Monthly Archives: October 2011

Posted in Exhibitions and Installations, Paintings, Sculpture and Decorative Arts

It Happened in L.A.: Artists Turn to Zen

Little Big Horn / Peter Voulkos

Artists’ studios aren’t generally thought of as meditative places. The stereotype is one of disarray—an image comes to mind of paintbrushes, sculpting tools, or other instruments of the trade strewn about a room, as if to signal an unruly creative… More»

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Posted in Art, Behind the Scenes, J. Paul Getty Museum, Manuscripts and Books

Time for a Manuscript Close-Up! Welcoming the Abbey Bible to the Museum

Erene Rafik Morcos documenting the Abbey Bible in the Manuscripts Study Room at the J. Paul Getty Museum

The 13th-century illuminated manuscript known as the Abbey Bible recently joined the collection of the Getty Museum—and when the special book arrived, the task of documenting it fell to me. This meant I had to spend a lot of time… More»

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Posted in Exhibitions and Installations, J. Paul Getty Museum, Photographs, Film, and Video

Unraveling the Narrative: A Conversation with Photographer Eileen Cowin

Eileen Cowin in her studio, 2011

In the exhibition Narrative Interventions in Photography, opening October 25, contemporary photographers Eileen Cowin, Carrie Mae Weems, and Simryn Gill present works that explore the subjectivity of storytelling and the slipperiness of truth. Cowin’s large, color photographs pair images—including one… More»

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Posted in Art, Getty Research Institute, J. Paul Getty Museum, Photographs, Film, and Video

Ruscha Sees L.A.

Shoot from Hollywood Blvd. / Ed Ruscha
Shoot from Hollywood Blvd., Ed Ruscha, 1973. Contact sheet. Part of the Streets of Los Angeles Archive, The Getty Research Institute. © Ed Ruscha

The Getty has just acquired photographs by Ed Ruscha. Seventy-four prints, including depictions of gas stations from Los Angeles to Oklahoma City along Route 66, sidewalk views of buildings that were included in his self-published books Some Los Angeles Apartments and… More»

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Posted in Art, J. Paul Getty Museum, Paintings

A Portrait of Venice Unmasked

The Painter in His Studio / Pietro Longhi

The life of a painting can be pretty unpredictable. Some are constantly on the move, reaching different parts of the world as they travel through time. When I started at the Getty as an intern, I had only recently returned… More»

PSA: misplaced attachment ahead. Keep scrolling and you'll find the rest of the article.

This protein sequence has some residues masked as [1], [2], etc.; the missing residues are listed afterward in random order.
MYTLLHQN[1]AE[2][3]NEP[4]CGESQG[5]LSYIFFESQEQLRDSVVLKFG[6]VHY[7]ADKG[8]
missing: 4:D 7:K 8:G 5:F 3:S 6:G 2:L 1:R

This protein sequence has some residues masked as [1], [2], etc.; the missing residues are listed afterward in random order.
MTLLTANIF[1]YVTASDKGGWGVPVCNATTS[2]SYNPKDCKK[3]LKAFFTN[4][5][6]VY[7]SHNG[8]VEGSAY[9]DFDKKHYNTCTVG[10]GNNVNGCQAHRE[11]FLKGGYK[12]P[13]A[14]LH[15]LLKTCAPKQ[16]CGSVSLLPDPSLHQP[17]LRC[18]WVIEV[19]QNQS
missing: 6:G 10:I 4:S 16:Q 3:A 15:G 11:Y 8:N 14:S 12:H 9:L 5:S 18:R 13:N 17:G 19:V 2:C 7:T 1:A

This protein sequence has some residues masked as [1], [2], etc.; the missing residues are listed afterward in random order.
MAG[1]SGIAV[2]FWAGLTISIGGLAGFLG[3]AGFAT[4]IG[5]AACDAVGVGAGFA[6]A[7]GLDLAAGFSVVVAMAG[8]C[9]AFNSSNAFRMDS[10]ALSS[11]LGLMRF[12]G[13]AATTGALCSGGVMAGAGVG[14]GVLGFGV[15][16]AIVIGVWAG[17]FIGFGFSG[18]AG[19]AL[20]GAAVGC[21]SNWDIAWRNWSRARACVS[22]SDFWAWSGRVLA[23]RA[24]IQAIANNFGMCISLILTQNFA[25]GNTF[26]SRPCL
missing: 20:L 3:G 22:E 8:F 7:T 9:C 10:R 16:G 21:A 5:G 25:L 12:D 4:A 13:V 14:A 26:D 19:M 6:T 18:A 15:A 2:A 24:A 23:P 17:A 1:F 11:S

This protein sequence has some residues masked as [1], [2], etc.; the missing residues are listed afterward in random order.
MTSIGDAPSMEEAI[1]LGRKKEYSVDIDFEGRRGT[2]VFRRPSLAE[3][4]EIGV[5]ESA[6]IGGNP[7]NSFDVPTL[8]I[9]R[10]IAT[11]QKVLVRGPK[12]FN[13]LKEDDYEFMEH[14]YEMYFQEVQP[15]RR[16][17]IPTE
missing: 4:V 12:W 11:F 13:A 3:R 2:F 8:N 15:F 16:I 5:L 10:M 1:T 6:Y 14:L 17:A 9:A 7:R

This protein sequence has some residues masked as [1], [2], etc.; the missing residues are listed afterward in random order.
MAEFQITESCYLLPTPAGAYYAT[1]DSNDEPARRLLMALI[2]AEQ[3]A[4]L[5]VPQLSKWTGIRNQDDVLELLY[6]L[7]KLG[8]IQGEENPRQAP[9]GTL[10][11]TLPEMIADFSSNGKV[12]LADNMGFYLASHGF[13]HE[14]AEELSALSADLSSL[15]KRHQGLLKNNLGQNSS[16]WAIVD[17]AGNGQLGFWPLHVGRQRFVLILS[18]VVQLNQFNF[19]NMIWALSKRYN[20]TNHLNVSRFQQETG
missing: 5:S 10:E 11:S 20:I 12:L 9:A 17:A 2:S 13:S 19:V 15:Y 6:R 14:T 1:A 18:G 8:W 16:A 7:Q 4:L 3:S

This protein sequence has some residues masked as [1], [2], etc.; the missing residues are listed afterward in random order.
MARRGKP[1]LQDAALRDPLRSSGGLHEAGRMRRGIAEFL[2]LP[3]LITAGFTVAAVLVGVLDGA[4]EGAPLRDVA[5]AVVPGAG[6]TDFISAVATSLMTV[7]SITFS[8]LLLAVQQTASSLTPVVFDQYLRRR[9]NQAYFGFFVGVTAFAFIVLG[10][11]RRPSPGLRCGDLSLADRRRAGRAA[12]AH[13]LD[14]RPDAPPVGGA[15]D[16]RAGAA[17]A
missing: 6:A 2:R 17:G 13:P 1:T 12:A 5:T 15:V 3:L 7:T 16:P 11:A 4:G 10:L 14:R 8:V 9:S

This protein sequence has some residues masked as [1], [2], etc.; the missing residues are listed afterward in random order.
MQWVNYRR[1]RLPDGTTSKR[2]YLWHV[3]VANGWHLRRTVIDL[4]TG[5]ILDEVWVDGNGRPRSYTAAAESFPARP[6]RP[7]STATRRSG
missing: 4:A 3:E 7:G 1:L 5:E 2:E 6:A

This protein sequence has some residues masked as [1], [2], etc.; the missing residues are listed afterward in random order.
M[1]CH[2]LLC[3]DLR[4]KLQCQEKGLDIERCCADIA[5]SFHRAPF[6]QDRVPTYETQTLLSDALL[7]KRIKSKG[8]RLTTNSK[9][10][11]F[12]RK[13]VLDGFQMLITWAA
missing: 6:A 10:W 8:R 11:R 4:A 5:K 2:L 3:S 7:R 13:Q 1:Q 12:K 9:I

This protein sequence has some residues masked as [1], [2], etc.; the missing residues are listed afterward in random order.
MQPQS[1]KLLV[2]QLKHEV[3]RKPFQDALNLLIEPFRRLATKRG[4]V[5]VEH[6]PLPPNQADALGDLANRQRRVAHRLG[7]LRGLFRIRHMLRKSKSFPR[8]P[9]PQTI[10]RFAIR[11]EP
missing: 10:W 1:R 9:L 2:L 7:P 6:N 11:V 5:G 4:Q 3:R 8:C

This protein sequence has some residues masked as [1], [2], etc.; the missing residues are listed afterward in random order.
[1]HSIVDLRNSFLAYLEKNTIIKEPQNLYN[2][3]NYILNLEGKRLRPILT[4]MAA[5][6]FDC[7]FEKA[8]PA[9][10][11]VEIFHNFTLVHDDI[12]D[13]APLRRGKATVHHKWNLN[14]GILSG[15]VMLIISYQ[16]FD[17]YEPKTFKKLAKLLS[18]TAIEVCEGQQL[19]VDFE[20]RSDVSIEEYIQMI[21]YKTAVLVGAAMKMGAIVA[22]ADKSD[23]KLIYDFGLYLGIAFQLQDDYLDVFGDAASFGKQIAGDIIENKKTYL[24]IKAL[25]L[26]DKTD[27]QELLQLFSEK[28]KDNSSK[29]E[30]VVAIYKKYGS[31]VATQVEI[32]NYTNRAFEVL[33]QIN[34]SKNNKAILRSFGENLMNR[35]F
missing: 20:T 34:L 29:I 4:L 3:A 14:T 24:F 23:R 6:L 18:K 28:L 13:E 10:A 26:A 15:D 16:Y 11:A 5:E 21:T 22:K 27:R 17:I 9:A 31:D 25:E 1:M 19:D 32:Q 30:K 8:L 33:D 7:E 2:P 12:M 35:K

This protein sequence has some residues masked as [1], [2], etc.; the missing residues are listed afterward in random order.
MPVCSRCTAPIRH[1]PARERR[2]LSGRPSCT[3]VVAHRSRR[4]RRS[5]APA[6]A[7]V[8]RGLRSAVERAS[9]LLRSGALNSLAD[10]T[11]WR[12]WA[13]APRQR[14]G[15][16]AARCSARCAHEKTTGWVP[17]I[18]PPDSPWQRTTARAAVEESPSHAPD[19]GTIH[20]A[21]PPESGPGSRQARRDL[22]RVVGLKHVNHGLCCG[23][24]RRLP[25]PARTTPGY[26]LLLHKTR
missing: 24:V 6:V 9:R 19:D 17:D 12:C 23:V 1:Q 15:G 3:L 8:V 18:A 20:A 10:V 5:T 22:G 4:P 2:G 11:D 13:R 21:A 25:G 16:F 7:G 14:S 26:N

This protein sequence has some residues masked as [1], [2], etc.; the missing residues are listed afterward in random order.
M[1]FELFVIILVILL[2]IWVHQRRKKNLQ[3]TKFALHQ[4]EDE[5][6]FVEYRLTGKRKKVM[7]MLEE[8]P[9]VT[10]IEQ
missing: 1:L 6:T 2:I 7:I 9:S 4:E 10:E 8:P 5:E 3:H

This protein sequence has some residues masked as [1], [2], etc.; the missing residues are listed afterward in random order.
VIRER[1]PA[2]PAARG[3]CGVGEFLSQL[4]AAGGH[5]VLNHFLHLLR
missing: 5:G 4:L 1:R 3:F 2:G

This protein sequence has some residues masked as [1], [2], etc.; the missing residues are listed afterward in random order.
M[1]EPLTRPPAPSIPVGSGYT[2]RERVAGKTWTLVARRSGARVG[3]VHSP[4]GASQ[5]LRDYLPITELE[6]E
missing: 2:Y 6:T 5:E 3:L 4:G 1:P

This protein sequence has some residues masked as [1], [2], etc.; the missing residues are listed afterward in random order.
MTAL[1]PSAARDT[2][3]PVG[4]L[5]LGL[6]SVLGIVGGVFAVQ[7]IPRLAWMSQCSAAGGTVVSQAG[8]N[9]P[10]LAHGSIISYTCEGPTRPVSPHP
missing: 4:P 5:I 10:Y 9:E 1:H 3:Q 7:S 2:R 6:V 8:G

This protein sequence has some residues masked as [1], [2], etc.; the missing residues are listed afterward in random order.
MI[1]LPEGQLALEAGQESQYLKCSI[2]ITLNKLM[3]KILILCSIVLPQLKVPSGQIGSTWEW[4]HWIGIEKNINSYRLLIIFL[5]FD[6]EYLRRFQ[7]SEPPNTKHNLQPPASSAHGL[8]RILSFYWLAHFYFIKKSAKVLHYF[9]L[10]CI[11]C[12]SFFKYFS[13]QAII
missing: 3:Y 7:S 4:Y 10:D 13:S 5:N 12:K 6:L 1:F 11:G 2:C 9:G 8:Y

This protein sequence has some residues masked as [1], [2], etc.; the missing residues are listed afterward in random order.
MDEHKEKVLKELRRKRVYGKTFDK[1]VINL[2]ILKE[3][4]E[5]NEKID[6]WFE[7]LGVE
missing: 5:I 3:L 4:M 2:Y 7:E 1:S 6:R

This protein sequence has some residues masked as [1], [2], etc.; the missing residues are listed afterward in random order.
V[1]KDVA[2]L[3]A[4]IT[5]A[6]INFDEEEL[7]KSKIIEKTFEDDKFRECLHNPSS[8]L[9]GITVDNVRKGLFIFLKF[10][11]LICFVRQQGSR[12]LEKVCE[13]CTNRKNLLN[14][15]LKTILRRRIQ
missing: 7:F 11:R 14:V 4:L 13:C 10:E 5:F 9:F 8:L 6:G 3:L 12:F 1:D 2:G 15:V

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Posted in Behind the Scenes, Getty Research Institute, Photographs, Film, and Video

A Visit to Thomas Demand’s Studio

Thomas Demand in his Culver City studio with visitors from the Getty Research Institute
Thomas Demand in his Culver City studio, showing us the set of his latest work and his paper and cardboard constructions

During my work as a Multicultural Undergraduate Intern at the Getty this summer,  I was invited to join colleagues from the Getty Research Institute on a visit to artist Thomas Demand’s studio in Culver City. It was a memorable look… More»

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      All Hail Tiberius, Least Media-Savvy of the Roman Emperors

      Tiberius was proclaimed Roman emperor on September 17 in AD 14, exactly 2,000 years ago.

      He was also a bit idiosyncratic. “He was the least media-savvy emperor you could imagine,” says curator David Saunders, who has been in charge of this bronze portrait of Tiberius which leaves us on September 22. He point to this description found in the writings of Cassius Dio:

      Tiberius was a patrician of good education, but he had a most peculiar nature. He never let what he desired appear in his conversation, and what he said he wanted he usually did not desire at all. On the contrary, his words indicated the exact opposite of his real purpose; he denied all interest in what he longed for, and urged the claims of what he hated. He would exhibit anger over matters that were far from arousing his wrath, and make a show of affability where he was most vexed…In short, he thought it bad policy for the sovereign to reveal his thoughts; this was often the cause, he said, of great failures, whereas by the opposite course, far more and greater successes were attained.

      Moreover, David tells us, “Tiberius’s accession itself was a farrago: Tiberius sort-of feigning reluctance, the Senate bullying him, he being all, ‘Well, if-I-have-to,’ and in the end—according to Suetonius—saying he’ll do it as long as he can retire.”

      Suetonius is full of great, albeit spurious, anecdotes about poor old Tiberius, David reports. “When someone addressed him as ‘My Lord,’ it is said, Tiberius gave warning that no such insult should ever again be thrown at him.”

      Happy accession, My Lord!

      Portrait Head of Tiberius (“The Lansdowne Tiberius”), early 1st century A.D., Roman. The J. Paul Getty Museum

      Statue of Tiberius (detail), Roman, A.D. 37, Soprintendenza Speciale per i Beni Archeologici di Napoli e Pompei – Museo Archeologico Nazionale di Napoli, Laboratorio di Conservazione e Restauro. Currently on view at the Getty Villa following conservation and study.

      09/17/14

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